4. Pour buttermilk off the butter and save for later use.
  5. Wash under running water, pressing and squeezing, until the water runs clear.
  6. Form into whatever shape you find most pleasing.

I promptly put one ball into a little bowl on the countertop, and the other balls into freezer bags and into the freezer.



And since we just happened to have some fresh bread on the countertop . . .

True confessions: first fresh bread in WEEKS.

True confession: first fresh bread in WEEKS.

Did you know, Gentle Reader, that my daughter Amalia and I finished our ebook this week? It is launched, and for a few more days, you can purchase it for $1.00 or $100.00 (or! Gulp!) $1000.00. We’re not picky!! We are having a “You Pick The Number of Zeroes”* sale (*otherwise known as “Pay What You Want”). Click here to learn more about it!

As always, thanks for reading!



8 thoughts on “How to make butter: It’s easy. It’s fast. It’s fun. It’s . . . butter!

  1. Kathy Millin

    For next time: Let your cream sit on the counter and come to room temperature. It will shorten your ‘cream to butter’ time. And I love the looks of your Bosch…I have a 15 yo Kitchenaid and don’t like making butter with it (the paddle takes forever and the whisk over mixes the cream!). I use jars…and give them to the kids to see who gets to butter first!! :D. Your butter looks great!! Enjoy!!

    1. dramamamafive Post author

      You sound like a very smart mama indeed. I’ve run two Bosch mixers to death–that is my third one! But I love it. It has a very powerful motor, and I can make very big batches of bread dough as well as my morning bulletproof coffee in the blender. 🙂 Thanks so much for your comment. AND thank you for the tip! I was a little afraid of letting the cream warm up, lest it not make butter as quickly! Next time I’ll let it warm up a bit.

  2. Janet Voight

    Quite a story, I’d love to try this. We made butter in Girl Scouts in the 4the grade by shaking baby food jars. We were happy with it.

  3. Chef William Chaney

    Ah another great article just in time for the trip. Now that the house in Mexico has a fence around the back area, we will be raising chickens and such. My wife already likes to make cheese and we also trade other items for cheese when we travel in the foothills of the Sierra Madre to visit my brother-in-law who just happens to have cows. Now that I have an idea how to make my own butter (smile) it will be high on my list..Mexico makes something that they call butter but after one taste and you know not to waste your money on it…There are a lot of great foods in Mexico but their butter isn’t one of them…..and as long as we’re getting raw milk for the cheese, I might as well get the cream for the butter. Our trip back to Mexico is also a trip back in time when it comes to the food we eat…Which is why I am so very happy that I have a copy of YOUR NEW BOOK, I love hand held meat pies and the recipes you share sounds delightful. Wonderful book, I am already looking forward to a sequel.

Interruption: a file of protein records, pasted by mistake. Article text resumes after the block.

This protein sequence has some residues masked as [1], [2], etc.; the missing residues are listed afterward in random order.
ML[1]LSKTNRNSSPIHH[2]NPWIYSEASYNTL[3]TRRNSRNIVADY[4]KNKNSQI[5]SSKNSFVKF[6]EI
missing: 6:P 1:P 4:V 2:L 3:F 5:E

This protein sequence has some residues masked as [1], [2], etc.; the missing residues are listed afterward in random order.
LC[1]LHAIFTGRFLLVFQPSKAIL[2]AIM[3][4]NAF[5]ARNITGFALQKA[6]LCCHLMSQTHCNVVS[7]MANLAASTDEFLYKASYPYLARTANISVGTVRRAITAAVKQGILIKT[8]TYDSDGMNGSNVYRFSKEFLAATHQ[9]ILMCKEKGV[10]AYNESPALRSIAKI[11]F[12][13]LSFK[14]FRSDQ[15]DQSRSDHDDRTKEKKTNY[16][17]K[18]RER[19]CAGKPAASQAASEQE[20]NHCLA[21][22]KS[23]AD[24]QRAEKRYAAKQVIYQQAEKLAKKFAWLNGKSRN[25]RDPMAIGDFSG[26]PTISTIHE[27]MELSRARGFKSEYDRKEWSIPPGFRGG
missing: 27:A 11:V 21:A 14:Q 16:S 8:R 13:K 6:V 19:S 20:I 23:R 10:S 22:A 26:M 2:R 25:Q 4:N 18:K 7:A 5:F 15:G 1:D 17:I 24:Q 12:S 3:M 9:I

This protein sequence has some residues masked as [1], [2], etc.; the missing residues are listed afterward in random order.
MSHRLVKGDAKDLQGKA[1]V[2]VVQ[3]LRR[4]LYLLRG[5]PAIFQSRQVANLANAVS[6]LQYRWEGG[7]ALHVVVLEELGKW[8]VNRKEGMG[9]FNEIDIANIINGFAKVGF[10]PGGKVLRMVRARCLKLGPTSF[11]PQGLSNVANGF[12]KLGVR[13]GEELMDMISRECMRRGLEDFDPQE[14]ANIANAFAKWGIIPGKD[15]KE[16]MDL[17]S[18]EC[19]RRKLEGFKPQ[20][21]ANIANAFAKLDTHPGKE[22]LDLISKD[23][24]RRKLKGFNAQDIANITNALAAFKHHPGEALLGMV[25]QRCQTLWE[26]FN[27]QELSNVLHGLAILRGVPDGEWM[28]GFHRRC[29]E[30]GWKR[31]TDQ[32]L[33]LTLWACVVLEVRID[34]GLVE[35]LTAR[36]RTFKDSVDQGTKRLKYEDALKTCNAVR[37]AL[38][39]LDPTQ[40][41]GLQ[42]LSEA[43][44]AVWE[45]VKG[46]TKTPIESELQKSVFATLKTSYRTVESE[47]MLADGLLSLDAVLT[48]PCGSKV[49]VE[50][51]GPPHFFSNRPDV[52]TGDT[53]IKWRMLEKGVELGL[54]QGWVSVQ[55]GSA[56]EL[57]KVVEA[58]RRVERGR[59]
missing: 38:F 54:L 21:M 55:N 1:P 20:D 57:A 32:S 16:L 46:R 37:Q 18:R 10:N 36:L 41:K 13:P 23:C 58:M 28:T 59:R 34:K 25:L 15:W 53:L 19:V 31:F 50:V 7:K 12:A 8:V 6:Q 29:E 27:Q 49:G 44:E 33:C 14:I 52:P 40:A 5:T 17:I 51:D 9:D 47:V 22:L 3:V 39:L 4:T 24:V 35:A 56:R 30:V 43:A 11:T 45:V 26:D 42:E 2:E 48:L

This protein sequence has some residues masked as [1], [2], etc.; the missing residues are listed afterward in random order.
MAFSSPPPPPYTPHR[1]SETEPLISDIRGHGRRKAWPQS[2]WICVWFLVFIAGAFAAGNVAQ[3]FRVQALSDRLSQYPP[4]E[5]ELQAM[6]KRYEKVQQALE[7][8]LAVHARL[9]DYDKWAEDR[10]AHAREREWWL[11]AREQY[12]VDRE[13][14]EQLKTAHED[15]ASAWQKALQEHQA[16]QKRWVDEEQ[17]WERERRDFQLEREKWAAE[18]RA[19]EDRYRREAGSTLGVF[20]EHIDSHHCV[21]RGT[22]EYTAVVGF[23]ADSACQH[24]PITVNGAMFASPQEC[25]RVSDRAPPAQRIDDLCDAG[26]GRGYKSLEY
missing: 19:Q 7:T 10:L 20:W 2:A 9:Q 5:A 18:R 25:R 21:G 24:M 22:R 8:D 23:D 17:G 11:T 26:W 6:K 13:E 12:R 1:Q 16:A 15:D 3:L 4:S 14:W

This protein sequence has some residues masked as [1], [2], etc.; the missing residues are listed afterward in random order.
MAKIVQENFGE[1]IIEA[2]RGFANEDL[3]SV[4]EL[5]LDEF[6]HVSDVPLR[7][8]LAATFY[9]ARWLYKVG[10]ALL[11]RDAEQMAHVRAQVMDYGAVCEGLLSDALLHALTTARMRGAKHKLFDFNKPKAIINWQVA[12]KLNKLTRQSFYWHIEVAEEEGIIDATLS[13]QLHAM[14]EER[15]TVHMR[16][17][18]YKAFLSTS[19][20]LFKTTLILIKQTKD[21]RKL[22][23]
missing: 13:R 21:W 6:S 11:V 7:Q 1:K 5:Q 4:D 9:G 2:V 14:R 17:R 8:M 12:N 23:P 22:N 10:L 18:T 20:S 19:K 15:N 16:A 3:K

4. Alana(@RamblinGarden)

    Amy, I’m shocked – shocked! that you’ve never made butter before. We did it years ago as an educational project with our then young-son. My husband has also tried his hand at cheese making (something that is a lot harder than it seems), this again years ago. We don’t use butter much nowadays, and we are able to buy either Amish or Irish butter. Homemade is so much better than store made – almost always!

  5. Barbara

    Yesss! I had my money down on the Bosch. It’s a good thing that you didn’t decide to go with shaking the jar. That would have been extremely tiring. 🙂 Homemade butter is the best and yours looks scrumptious.

Leave a Reply

Your email address will not be published. Required fields are marked *

This site uses Akismet to reduce spam. Learn how your comment data is processed.